The quenching test was as follows:
A YBCO superconductor is placed between the poles of a very uniform magnet and then cooled into its superconducting state.  The field frozen into the sample at the state transition opposes the fringing fields on the magnet.  However, had the magnetic field been strong enough to quench the superconductor, the results would have been the pendulum swinging freely beyond the pole pieces' diameter until it encountered a field less than its critical field at which point, it would have re-entered the superconducting state and frozen in those field lines, suspending itself.  There's another realization of this process that will be tested today.  The pendulum is again suspended in a uniform field and the field is slowly increased.  It is suspected the sample will be deflected until the quenching field is reached at which point, the pendulum will fall back to its equilibrium vertical position.  By measuring the angle of the pendulum, the levitation field could also be determined.

The fringe field produced at the edge of the electromagnet pole, mentioned above, is shown in the diagram below from Lawrence's cyclotron patent application.  Note that the 'magnetic lines of force' become less uniform as the edge of the pole piece is approached.

The small YBCO sample did not quench at this gap and field setting.
Note in the video that at 35 amps during the ramp down, the sample seems to be drawn to the pole piece .  At 10 amps, the lower right corner of the Dewar relaxes.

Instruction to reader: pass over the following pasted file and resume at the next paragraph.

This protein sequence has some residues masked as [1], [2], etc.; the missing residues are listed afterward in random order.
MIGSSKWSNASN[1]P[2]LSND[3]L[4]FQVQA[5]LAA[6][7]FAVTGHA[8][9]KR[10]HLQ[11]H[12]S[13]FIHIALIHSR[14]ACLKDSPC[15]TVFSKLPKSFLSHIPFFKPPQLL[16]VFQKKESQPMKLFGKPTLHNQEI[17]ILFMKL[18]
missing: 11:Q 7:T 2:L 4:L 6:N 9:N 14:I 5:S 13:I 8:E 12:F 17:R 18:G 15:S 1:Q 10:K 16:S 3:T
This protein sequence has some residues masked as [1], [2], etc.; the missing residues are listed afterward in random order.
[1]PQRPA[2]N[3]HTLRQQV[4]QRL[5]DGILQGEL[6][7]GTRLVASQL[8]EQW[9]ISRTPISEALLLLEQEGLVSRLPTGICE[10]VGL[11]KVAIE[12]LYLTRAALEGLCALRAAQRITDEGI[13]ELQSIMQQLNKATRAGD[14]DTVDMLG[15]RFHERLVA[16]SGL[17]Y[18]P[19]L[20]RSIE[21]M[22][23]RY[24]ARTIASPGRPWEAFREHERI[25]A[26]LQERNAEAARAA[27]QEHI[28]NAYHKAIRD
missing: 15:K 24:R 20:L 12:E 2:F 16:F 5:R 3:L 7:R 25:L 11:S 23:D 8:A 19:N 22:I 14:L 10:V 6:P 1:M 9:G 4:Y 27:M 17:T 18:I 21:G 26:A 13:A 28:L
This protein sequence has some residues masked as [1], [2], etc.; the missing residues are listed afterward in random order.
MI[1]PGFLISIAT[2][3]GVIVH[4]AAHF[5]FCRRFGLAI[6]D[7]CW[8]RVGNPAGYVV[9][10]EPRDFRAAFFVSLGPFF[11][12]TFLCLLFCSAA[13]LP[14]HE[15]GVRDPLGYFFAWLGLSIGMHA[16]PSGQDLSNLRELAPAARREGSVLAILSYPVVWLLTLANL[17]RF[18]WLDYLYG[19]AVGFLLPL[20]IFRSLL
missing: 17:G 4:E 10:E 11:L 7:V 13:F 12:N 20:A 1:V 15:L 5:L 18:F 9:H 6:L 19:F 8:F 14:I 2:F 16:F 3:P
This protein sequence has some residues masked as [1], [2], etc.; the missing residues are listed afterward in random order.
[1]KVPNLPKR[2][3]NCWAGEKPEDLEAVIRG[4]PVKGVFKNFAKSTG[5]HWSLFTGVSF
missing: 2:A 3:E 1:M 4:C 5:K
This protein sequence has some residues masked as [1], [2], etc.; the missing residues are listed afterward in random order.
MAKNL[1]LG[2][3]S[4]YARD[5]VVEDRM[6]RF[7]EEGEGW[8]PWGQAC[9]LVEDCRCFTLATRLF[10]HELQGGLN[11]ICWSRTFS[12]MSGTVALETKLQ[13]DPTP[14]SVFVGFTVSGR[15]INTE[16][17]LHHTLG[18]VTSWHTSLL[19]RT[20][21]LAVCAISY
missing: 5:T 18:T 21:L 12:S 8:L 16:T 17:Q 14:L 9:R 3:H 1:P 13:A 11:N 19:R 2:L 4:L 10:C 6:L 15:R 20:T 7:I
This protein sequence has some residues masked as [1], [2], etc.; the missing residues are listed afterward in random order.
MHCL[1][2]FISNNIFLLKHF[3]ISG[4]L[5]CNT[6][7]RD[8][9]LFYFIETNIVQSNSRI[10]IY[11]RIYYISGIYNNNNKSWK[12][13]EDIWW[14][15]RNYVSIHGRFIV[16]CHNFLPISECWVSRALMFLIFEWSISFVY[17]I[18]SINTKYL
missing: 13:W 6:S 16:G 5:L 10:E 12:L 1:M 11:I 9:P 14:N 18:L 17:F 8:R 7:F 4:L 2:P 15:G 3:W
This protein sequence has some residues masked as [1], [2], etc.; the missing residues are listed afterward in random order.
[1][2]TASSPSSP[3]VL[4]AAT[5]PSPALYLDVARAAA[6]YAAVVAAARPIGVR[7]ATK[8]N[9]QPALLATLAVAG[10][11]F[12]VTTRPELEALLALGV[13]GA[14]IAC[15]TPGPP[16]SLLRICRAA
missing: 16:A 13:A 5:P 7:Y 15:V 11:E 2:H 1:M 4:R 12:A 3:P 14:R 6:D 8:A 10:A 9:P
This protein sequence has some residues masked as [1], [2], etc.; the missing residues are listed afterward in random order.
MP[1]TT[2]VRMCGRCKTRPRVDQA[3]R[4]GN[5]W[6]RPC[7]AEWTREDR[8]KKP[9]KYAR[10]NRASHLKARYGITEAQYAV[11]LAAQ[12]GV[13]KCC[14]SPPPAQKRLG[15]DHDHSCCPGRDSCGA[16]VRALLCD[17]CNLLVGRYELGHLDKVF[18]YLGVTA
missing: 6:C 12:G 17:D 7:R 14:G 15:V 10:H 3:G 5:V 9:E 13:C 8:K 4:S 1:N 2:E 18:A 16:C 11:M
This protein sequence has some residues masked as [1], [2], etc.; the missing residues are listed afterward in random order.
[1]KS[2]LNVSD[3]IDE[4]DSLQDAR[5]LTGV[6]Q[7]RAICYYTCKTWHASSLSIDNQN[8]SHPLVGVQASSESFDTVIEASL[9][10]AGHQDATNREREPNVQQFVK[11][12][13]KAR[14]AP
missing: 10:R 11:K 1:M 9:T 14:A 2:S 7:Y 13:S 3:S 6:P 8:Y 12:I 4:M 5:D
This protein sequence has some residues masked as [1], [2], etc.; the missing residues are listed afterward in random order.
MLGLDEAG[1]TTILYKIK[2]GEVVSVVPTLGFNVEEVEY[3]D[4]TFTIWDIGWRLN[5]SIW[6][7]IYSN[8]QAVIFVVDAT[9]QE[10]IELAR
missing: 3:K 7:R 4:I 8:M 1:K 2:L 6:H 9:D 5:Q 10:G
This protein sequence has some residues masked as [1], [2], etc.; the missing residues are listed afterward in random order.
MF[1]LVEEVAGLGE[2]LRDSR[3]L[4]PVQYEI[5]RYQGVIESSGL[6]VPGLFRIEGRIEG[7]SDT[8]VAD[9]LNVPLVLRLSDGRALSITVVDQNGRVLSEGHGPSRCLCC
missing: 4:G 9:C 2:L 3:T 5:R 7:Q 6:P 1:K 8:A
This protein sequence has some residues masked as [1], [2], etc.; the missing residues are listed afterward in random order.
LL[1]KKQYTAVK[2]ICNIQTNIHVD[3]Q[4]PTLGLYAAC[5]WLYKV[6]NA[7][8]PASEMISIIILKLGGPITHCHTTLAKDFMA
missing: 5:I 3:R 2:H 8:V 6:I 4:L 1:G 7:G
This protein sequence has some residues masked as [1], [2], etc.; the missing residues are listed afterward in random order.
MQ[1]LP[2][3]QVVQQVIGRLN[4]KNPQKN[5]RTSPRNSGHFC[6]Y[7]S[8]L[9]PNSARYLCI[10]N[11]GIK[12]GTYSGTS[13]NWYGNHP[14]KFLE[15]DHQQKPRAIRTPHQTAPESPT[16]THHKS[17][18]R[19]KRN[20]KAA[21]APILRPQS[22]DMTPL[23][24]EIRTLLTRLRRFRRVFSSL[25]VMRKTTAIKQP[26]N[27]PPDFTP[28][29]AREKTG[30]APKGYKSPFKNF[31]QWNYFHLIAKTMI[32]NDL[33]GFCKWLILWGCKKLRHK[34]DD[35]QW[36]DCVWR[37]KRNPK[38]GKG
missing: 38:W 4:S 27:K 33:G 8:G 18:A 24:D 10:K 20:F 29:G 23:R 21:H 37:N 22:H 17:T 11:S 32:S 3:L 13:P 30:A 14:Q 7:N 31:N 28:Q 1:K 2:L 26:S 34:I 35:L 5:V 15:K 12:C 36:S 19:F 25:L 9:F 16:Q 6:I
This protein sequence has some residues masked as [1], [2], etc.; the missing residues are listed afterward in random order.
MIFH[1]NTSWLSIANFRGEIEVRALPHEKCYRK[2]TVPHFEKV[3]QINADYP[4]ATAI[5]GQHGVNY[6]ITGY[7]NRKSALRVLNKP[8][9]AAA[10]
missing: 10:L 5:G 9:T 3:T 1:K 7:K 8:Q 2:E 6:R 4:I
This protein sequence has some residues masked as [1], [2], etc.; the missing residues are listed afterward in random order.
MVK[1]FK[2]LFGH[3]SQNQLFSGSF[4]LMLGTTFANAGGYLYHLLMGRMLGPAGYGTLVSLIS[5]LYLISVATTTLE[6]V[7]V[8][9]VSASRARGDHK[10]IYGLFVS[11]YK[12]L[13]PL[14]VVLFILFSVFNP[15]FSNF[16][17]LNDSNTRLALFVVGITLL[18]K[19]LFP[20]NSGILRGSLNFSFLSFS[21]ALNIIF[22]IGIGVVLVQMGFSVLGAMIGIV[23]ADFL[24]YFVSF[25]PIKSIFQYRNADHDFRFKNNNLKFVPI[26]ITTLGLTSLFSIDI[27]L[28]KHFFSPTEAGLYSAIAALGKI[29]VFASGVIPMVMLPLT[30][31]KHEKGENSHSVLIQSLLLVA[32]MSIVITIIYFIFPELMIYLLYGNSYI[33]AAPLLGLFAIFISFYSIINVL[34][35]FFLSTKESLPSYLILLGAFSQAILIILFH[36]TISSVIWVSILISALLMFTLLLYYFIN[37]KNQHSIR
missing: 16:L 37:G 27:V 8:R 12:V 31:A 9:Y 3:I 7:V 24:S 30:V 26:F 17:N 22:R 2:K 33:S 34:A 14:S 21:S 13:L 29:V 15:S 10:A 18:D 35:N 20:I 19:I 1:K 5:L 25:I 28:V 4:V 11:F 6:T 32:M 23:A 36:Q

Anonymous said…
Wow this is interesting video. I understand what your doing but tottally stupid video.
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### Cool Math Tricks: Deriving the Divergence, (Del or Nabla) into New (Cylindrical) Coordinate Systems

The following is a pretty lengthy procedure, but converting the divergence, (nabla, del) operator between coordinate systems comes up pretty often. While there are tables for converting between common coordinate systems, there seem to be fewer explanations of the procedure for deriving the conversion, so here goes!

What do we actually want?

To convert the Cartesian nabla

to the nabla for another coordinate system, say… cylindrical coordinates.

What we’ll need:

1. The Cartesian Nabla:

2. A set of equations relating the Cartesian coordinates to cylindrical coordinates:

3. A set of equations relating the Cartesian basis vectors to the basis vectors of the new coordinate system: